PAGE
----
One festival out of the many being staged during February exemplifies this approach.
The 23rd edition of the National Sustainable Living Festival in Melbourne is held for the entire month – albeit with Covid restrictions in place - to once again encourage widespread cooperation in the pursuit of social and ecological sustainability.
This long-running festival has helped push sustainable living into the mainstream and continues to present creative opportunities to connect with the positive, while empowering social movement of sustainability.
This year’s festival themes of: Culture of Care; Emergency Lessons; Local Matters; and Reboot & Respond stress the need to keep firm sight on the bigger picture of the need to sustain the planet, despite environmental, social and economic disruptions.
Its laudable mission should resonate with all of us in our efforts to maintain and enhance sustainable practices both at home and in the workplace.
Ethical Practices in the Outback
With all the devastation wrought by climate change-linked bushfires, drought and flooding, it’s no wonder that Australia has such prominent efforts such as the National Sustainable Living Festival focusing attention on the need for determined sustainable practices.
Elsewhere in the country, others have taken up the crusade to make sustainable living part of everyday life.
A fascinating example of this is actually far distant from the hustle and bustle of urban life more associated with wasteful practices.
Way outback in the Goldfields of Leonara, Western Australia, is Marnta Sandalwood, an Aboriginal-owned sandalwood harvesting, seeding and oil product company.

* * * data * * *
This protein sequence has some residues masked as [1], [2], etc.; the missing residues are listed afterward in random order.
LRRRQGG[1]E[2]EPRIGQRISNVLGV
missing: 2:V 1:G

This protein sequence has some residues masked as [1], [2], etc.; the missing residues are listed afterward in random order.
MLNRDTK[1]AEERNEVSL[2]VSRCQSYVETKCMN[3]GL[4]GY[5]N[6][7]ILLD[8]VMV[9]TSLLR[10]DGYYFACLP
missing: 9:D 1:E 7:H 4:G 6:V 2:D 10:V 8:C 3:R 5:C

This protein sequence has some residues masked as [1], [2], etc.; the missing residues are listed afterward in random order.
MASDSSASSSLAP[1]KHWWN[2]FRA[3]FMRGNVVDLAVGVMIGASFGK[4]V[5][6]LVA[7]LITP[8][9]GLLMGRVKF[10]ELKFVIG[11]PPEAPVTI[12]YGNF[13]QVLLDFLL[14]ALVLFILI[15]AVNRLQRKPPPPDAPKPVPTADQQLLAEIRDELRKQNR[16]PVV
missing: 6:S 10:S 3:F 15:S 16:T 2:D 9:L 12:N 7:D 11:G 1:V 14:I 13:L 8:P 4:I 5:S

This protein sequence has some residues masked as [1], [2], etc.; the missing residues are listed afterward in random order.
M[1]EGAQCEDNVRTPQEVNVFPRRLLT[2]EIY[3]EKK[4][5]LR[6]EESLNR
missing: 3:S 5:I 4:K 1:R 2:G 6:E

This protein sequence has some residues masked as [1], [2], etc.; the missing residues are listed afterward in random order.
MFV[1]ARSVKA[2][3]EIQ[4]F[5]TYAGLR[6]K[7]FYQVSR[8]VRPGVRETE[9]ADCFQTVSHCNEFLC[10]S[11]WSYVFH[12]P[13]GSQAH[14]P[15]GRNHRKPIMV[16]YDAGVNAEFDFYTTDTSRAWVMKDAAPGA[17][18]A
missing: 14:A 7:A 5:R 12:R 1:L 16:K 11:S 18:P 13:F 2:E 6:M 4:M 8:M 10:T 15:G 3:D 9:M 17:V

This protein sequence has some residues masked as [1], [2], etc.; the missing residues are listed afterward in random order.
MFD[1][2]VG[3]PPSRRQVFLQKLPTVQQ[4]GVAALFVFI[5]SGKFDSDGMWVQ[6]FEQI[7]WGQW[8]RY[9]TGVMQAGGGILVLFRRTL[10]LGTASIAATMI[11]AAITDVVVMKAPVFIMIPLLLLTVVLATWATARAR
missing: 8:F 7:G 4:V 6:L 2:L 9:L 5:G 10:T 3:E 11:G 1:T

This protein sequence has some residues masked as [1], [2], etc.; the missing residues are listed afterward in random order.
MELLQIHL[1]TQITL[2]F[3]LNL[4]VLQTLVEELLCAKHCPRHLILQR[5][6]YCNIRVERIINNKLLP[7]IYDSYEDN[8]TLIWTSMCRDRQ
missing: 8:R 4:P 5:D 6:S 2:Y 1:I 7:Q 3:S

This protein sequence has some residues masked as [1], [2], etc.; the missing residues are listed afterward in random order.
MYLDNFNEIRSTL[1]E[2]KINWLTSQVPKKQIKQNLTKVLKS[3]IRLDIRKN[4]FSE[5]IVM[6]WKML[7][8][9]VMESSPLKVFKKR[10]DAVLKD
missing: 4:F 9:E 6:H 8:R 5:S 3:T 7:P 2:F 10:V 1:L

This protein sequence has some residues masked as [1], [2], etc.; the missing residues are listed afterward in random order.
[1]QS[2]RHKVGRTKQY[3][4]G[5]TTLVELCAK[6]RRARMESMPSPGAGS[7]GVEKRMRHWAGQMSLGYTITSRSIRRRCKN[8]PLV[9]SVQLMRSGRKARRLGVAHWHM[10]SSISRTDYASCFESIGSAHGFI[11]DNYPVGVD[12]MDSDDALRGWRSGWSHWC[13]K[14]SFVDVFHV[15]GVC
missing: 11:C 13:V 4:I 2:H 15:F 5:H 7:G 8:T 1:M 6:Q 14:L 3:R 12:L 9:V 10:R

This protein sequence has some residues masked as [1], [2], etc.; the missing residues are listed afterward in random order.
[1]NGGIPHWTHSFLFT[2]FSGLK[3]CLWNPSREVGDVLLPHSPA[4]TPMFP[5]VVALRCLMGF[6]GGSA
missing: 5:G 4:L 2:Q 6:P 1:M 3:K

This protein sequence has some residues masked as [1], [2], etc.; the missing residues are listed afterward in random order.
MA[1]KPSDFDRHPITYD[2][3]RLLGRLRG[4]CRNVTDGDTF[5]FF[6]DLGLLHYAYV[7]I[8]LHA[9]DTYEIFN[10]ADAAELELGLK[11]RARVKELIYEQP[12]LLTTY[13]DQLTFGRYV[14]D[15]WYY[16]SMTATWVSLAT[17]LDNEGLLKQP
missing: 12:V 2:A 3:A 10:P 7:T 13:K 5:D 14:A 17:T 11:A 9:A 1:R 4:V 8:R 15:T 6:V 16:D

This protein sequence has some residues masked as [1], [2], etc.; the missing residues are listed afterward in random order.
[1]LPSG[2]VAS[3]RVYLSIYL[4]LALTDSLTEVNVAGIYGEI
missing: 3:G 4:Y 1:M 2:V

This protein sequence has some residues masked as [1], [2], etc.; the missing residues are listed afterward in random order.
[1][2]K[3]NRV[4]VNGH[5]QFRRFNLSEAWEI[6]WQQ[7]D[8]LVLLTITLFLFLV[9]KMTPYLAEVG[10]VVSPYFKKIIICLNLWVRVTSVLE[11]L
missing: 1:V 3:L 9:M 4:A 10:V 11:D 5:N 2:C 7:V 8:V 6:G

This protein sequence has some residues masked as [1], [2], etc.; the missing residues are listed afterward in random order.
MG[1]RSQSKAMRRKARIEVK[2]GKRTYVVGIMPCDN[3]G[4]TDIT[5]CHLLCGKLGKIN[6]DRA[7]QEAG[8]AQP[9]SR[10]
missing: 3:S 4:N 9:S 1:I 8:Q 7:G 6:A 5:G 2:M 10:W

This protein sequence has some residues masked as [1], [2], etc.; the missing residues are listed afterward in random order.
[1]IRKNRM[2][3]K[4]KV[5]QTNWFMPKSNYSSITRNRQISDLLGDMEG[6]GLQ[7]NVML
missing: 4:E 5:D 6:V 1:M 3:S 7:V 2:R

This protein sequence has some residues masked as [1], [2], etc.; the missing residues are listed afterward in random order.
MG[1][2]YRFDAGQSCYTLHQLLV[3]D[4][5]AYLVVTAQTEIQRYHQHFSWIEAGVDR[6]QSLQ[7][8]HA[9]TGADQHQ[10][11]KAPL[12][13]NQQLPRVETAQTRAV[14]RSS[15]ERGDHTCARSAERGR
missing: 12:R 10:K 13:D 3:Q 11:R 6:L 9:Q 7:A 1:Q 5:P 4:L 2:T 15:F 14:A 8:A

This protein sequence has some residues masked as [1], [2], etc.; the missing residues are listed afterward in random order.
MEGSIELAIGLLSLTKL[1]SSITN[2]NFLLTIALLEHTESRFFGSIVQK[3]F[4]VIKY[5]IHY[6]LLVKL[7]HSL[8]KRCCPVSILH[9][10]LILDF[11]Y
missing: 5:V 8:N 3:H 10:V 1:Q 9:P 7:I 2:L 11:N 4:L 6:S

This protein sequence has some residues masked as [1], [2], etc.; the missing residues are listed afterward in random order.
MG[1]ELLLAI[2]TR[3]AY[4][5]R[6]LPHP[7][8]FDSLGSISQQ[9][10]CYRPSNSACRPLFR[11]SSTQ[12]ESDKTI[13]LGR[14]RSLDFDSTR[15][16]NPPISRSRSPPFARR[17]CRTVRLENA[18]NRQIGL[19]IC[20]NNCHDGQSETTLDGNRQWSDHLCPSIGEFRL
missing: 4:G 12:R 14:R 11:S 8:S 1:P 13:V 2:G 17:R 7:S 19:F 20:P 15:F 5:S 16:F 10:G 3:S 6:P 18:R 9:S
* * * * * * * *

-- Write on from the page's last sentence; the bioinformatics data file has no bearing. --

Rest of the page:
Originally set up by Kado Muir and his wife Deeva, Marnta Sandalwood is committed to the sustainable harvesting and management of Sandalwood trees in the wild. It also creates employment and opportunities for Aboriginal people in the northern Goldfields region.
Kado, who grew up living in the bush has a passion – expressed in Marnta Sandalwood’s operations – to: “Look after country, community and culture.”
He achieves this by creating oils for luxury skin care and fragrance products, living and working on the land and caring for a plant that’s supported and sustained Aboriginal people for generations.
Marnta Sandalwood only harvests dead Sandalwood trees in the wild, planting seeds to promote new growth and sustain the species, and working with others who share the same vision and ethics of sustainability.
It’s a picture of earthly harmony that many would do well to emulate in this forthcoming hard-working Year of the Ox.
Here's Noel Ong from Samso interviewing Kado Muir, Founder of Marnta Sandalwood
Go as Bare as You Dare
But before you knuckle-down to all this earnest toil, perhaps there’s time to celebrate earthly harmony in a more prosaic – end certainly eye-catching - fashion at the end of February.
The World Naked Bike Ride is scheduled to be staged in Melbourne on Sunday, 28th February – Covid considerations permitting - as one of many such rides to be held in different cities around the world during the year.
This highly-visible event has the serious purposes of promoting cycling as an alternative to car culture, as well as highlighting vulnerability of cyclists to motorists, and furthering positive body images for all.
It’s clothing-optional, so more modest cyclists keen to show their empathy with these ideals without showing all at the same time, can join in the ride.
And only the most severe weather, or Covid restrictions, will put the brakes on and cover up this spectacular yet worthy event.